Hardwick Hall

Hardwick Hall in Derbyshire is an architecturally significant country house from the Elizabethan era, a leading example of the Elizabethan prodigy house. Built between 1590 and 1597 for Bess of Hardwick, it was designed by the architect Robert Smythson, an exponent of the Renaissance style. Hardwick Hall is one of the earliest examples of the English interpretation of this style, which came into fashion having slowly spread from Florence. Its arrival in Britain coincided with the period when it was no longer necessary or legal to fortify a domestic dwelling.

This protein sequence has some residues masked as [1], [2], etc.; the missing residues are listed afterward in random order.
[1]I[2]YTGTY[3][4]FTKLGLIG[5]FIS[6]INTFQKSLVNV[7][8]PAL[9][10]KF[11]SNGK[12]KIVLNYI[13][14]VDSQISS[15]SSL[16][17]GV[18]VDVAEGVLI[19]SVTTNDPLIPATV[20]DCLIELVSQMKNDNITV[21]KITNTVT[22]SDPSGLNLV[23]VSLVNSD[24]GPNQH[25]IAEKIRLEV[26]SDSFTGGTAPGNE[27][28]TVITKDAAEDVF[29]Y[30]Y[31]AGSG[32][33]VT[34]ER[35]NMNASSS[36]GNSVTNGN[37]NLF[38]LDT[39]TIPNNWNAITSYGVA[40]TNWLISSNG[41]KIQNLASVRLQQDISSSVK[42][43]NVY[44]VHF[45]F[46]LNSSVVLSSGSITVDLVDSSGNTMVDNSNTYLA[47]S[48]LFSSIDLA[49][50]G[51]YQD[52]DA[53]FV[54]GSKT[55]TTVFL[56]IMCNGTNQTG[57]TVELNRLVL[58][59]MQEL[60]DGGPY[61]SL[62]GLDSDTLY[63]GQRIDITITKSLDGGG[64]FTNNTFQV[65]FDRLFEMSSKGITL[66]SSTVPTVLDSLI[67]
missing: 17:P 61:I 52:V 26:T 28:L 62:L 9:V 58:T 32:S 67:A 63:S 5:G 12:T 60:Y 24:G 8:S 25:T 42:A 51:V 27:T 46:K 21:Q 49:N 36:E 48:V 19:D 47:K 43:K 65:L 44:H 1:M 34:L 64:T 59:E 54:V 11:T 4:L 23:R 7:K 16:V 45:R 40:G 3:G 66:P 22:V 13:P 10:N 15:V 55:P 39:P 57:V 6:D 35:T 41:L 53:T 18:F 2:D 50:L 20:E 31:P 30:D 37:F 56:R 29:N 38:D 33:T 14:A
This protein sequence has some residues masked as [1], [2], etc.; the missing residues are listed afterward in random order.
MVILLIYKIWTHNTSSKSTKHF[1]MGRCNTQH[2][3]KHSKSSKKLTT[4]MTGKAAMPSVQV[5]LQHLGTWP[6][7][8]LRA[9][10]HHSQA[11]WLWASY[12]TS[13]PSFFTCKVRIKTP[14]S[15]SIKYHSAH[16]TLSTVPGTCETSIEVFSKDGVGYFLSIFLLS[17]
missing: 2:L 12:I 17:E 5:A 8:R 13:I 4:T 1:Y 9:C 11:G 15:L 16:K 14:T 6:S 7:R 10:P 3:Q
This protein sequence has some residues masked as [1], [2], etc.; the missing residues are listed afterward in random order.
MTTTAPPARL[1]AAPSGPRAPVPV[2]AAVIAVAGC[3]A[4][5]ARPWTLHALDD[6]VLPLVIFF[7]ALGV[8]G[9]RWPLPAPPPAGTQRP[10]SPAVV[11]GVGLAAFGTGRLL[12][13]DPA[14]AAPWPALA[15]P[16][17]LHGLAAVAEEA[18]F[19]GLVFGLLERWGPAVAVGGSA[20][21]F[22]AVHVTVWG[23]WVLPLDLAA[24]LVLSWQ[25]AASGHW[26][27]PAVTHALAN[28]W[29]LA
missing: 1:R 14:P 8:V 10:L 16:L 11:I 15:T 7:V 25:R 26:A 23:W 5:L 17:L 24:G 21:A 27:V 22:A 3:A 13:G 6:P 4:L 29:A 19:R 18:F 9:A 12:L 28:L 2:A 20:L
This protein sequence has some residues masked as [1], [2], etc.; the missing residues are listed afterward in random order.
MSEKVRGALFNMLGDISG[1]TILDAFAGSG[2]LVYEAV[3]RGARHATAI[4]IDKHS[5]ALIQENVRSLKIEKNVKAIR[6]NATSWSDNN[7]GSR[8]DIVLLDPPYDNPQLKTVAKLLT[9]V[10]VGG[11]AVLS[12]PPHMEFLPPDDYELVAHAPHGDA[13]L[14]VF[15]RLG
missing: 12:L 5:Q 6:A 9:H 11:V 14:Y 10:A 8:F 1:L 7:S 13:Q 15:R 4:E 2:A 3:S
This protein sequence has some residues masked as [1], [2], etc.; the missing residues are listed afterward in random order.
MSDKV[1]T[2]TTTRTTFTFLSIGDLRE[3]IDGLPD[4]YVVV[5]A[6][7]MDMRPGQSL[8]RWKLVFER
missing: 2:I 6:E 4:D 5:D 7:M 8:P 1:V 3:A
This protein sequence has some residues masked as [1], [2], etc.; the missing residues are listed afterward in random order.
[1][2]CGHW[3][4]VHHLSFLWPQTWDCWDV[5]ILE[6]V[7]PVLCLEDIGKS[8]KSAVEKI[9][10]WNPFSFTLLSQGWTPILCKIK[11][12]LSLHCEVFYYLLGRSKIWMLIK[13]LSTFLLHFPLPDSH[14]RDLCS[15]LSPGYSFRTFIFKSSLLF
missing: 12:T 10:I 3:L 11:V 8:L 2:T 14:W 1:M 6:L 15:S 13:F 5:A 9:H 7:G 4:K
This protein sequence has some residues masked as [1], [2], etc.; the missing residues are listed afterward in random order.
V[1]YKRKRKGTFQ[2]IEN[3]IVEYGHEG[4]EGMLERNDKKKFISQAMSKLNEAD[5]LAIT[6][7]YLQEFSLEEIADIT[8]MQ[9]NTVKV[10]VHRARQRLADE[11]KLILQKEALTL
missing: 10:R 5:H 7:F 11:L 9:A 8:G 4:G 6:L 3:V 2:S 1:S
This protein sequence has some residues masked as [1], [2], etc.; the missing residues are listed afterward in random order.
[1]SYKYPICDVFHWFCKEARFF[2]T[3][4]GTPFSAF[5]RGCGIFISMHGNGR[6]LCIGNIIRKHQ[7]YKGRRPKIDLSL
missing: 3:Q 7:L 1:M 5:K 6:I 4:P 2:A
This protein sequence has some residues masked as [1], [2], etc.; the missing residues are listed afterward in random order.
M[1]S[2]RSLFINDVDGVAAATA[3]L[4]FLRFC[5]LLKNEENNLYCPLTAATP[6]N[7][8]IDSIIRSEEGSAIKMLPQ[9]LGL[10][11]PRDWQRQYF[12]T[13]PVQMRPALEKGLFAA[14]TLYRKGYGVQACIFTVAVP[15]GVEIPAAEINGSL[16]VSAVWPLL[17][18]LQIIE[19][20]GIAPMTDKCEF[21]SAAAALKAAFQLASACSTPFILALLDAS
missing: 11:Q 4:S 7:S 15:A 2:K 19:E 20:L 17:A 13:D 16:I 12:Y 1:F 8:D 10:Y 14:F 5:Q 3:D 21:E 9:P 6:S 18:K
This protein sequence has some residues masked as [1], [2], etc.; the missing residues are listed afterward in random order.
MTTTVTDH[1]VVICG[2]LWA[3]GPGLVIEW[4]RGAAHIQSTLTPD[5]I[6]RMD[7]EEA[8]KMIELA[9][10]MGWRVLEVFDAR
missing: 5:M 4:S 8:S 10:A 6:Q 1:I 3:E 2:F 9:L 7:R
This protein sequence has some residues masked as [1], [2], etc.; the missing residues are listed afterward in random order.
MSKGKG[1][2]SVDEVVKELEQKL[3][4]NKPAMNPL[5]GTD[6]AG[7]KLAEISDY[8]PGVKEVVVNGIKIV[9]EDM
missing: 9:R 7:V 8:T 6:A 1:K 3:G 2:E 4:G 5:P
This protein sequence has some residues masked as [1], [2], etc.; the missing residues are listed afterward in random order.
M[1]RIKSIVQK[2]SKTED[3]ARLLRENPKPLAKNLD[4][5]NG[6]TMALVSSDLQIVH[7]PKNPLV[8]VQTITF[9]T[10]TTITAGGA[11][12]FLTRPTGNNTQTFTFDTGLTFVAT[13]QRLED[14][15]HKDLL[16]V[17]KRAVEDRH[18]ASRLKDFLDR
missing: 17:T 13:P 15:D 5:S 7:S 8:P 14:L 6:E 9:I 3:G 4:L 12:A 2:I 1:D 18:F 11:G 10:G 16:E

Hardwick Hall
"More glass than wall"
TypeProdigy house
LocationDoe Lea, Ault Hucknall
Coordinates53°10′08″N 1°18′32″W
OS grid referenceSK 463 637
ArchitectRobert Smythson
Architectural style(s)Renaissance
OwnerNational Trust
Listed Building – Grade I
Official nameHardwick Hall
Designated11 Jul 1951
Reference no.1051617
Location of Hardwick Hall in Derbyshire
Hardwick's skyline features six rooftop banqueting house pavilions with Bess of Hardwick's initials "ES" (Elizabeth Shrewsbury) in openwork.
Chimneypiece in High Great Chamber
Hardwick's long gallery in the 1890s
Hardwick's long gallery today

After ownership for centuries by the Cavendish family and the line of the Earl of Devonshire and the Duke of Devonshire, ownership of the house was transferred to the Treasury in 1956 and then to the National Trust in 1959. The building was ruinous and required stabilisation and a subsequent restoration.[1]

The Hall is fully open to the public and received 298,283 visitors in 2019.[2]